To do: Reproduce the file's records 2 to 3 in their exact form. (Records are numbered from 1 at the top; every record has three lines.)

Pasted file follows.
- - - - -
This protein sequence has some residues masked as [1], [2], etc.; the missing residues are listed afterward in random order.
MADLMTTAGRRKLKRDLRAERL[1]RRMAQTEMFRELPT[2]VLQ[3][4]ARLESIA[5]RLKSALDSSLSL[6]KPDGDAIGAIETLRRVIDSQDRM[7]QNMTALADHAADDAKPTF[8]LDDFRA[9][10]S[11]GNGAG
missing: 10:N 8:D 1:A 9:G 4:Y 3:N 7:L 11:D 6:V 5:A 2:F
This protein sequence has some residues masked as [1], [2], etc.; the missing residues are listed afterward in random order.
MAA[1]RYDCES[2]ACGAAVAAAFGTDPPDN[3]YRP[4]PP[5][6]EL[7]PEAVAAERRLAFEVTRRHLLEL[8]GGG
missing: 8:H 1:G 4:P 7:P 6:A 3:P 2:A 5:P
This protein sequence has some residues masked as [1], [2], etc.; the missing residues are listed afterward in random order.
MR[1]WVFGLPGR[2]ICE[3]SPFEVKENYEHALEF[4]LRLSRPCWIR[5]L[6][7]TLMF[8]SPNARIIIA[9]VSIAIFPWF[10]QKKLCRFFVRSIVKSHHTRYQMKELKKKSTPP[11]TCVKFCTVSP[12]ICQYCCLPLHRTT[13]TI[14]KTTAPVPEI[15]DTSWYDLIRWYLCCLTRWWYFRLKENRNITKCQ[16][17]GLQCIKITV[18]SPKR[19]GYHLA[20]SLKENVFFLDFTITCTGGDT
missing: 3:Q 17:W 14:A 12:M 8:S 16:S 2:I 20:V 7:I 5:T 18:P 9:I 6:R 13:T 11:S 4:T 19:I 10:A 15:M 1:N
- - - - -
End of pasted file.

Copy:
This protein sequence has some residues masked as [1], [2], etc.; the missing residues are listed afterward in random order.
MAA[1]RYDCES[2]ACGAAVAAAFGTDPPDN[3]YRP[4]PP[5][6]EL[7]PEAVAAERRLAFEVTRRHLLEL[8]GGG
missing: 8:H 1:G 4:P 7:P 6:A 3:P 2:A 5:P
This protein sequence has some residues masked as [1], [2], etc.; the missing residues are listed afterward in random order.
MR[1]WVFGLPGR[2]ICE[3]SPFEVKENYEHALEF[4]LRLSRPCWIR[5]L[6][7]TLMF[8]SPNARIIIA[9]VSIAIFPWF[10]QKKLCRFFVRSIVKSHHTRYQMKELKKKSTPP[11]TCVKFCTVSP[12]ICQYCCLPLHRTT[13]TI[14]KTTAPVPEI[15]DTSWYDLIRWYLCCLTRWWYFRLKENRNITKCQ[16][17]GLQCIKITV[18]SPKR[19]GYHLA[20]SLKENVFFLDFTITCTGGDT
missing: 3:Q 17:W 14:A 12:M 8:S 16:S 2:I 20:V 7:I 5:T 18:P 9:I 6:R 13:T 11:S 4:T 19:I 10:A 15:M 1:N